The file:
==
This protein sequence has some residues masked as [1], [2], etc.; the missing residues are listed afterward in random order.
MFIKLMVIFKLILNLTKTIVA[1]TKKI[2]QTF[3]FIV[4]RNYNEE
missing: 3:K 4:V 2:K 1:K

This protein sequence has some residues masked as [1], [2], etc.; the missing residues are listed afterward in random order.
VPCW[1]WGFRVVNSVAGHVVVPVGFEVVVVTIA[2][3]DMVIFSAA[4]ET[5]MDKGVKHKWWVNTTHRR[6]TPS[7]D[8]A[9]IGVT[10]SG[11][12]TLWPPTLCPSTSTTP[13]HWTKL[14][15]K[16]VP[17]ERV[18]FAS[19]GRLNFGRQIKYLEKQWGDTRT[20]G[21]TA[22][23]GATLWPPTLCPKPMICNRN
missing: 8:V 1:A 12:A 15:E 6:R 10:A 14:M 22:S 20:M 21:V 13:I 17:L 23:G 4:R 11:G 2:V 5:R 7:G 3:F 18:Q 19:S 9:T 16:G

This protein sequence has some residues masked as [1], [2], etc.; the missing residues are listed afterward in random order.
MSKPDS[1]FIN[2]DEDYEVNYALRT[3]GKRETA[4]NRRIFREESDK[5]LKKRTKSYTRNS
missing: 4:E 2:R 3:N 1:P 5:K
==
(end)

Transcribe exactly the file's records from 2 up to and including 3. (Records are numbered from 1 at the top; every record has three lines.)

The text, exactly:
This protein sequence has some residues masked as [1], [2], etc.; the missing residues are listed afterward in random order.
VPCW[1]WGFRVVNSVAGHVVVPVGFEVVVVTIA[2][3]DMVIFSAA[4]ET[5]MDKGVKHKWWVNTTHRR[6]TPS[7]D[8]A[9]IGVT[10]SG[11][12]TLWPPTLCPSTSTTP[13]HWTKL[14][15]K[16]VP[17]ERV[18]FAS[19]GRLNFGRQIKYLEKQWGDTRT[20]G[21]TA[22][23]GATLWPPTLCPKPMICNRN
missing: 8:V 1:A 12:A 15:E 6:R 10:A 14:M 22:S 20:M 21:V 13:I 17:L 23:G 4:R 11:G 2:V 5:R 7:G 3:F 18:Q 19:S 9:T 16:G

This protein sequence has some residues masked as [1], [2], etc.; the missing residues are listed afterward in random order.
MSKPDS[1]FIN[2]DEDYEVNYALRT[3]GKRETA[4]NRRIFREESDK[5]LKKRTKSYTRNS
missing: 4:E 2:R 3:N 1:P 5:K